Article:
The Big Question
Most of us spend our lives asking the wrong big question. We think it’s the most important issue out there, and if we can’t find an answer we get frustrated, discouraged, and despondent.
The wrong question—the question we persist in asking to our own great peril—is:
Who am I?
Once we ask that question we’re in trouble because our list of possible options holds few good clues. We either try to define ourselves by our work, activities, and achievements or we try to define ourselves by our heroes, our sages, and our lovers. The first group thinks of themselves as athletes or businesspeople, artists or rebels. The second group thinks of themselves as being like Jennifer Lopez or Brad Pitt, Barack Obama or Bono. As a result, we end up defining ourselves either by saying “I’m one of those” or “I’m just like.” And then, when we fill in the blank, we feel like we’ve got some kind of template to move forward.
But it never works.
The truth is you’re not like JLo. You’re not a professional crossfitter either. You’re just you. You’re not like anybody else, and the more you try to be like them the more miserable you’ll become. You’re not defined by your hobbies or your job or your education. The more you allow yourself to conform to the expectations of your environment, the more you’ll feel pressured, joyless, and constrained.
We’ve got to learn to ask the right question instead of the wrong one.
The trick is that the two questions are very similar, but the answers are fantastically different.
The right question is this:
Whose am I?
You might balk at this, especially before you hear my explanation. And, of course, you might be thinking about all the spectacularly unhappy people who define themselves solely in term of being Bobbie’s girlfriend or Mrs. Rochester’s employee. Of course those people can’t possibly serve as our example of people who got it right, but my contention is that they have asked the right question but supplied the wrong answer.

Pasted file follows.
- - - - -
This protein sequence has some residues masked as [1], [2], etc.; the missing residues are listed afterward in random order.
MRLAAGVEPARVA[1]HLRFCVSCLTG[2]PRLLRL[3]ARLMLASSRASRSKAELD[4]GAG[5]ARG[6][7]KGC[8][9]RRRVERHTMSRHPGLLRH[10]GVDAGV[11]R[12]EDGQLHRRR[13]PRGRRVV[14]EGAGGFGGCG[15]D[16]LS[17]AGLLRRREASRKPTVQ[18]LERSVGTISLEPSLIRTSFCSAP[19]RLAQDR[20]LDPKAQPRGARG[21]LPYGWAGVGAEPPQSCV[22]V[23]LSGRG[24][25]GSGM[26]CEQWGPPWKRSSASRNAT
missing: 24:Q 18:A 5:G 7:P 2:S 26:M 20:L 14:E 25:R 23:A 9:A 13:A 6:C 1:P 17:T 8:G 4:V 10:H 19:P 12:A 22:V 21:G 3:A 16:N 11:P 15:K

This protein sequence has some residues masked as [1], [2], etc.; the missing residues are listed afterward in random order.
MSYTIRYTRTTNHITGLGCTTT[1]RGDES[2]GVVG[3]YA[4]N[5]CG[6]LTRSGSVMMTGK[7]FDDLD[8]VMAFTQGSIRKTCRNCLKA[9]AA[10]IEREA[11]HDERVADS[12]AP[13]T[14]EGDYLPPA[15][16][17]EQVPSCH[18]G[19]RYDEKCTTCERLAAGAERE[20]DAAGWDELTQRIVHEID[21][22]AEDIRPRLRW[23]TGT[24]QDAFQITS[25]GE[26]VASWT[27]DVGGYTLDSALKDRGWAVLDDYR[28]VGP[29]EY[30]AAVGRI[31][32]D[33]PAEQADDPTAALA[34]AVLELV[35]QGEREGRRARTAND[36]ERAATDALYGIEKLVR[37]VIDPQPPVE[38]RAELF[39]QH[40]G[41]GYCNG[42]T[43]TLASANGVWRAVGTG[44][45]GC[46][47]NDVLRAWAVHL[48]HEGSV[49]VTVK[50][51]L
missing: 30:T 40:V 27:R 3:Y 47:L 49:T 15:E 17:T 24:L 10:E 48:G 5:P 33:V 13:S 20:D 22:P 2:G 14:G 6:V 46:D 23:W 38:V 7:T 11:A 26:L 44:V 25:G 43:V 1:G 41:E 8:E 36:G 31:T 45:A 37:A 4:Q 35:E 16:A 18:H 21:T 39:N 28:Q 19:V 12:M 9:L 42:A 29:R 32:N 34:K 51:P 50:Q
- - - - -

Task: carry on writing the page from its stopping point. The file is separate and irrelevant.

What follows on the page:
The right question to ask is “to whom do I belong?” The only acceptable answer—the only answer that will give you life and a surplus of meaning within it—is God’s.
You have been made in the image and likeness of your Creator. He made you to be like him. You have inherent dignity and value because he has placed himself within you and called you his. He gave you authority in this world and an intellect fit to make sense of it. He has fired you with passion and loaded you with bearing so you can thrive in an environment of risk and adventure. He placed you within the world as his emissary, so that whenever people see you they’re meant to be reminded of him. Whenever people get around you, they’re meant to feel as though he is near also. You are a carrier of his presence. You are a billboard for your Creator. You are an ambassador of the invisible and a courtier of eternality.
In Genesis 1.27 God tells us that we have been made as his tselem, a word which can be appropriately translated as “shadows.”
You were made to be God’s shadow. You belong to him. And because you are tethered to him in some important sense, all your work in this world must find its ultimate origin and fulfillment in him also.
You can rebel against this. You can refuse to acknowledge it. You can kick and scream and cry out that you’re your own person and you make your own destiny.
But at the end of the day, after you have tried everything else to help you determine who you are, you will realize that you’ve been asking the wrong question all along.
You want to be happy? You want to find peace? You want meaning and satisfaction and gladness beyond all comprehension? You want romance and excitement worthy of an enduring story?
Then you must realize you can only find your true self in him.
You belong to God, and he means for you to shadow him in the redemption of the world.
Once you understand that, you’re ready to understand everything else.
- Victors and Victims November 6, 2018
- 3 Hacks for Happiness October 29, 2018
- Hope Against Death September 20, 2018
- The Shape Of The Cross September 19, 2018
Leave a Reply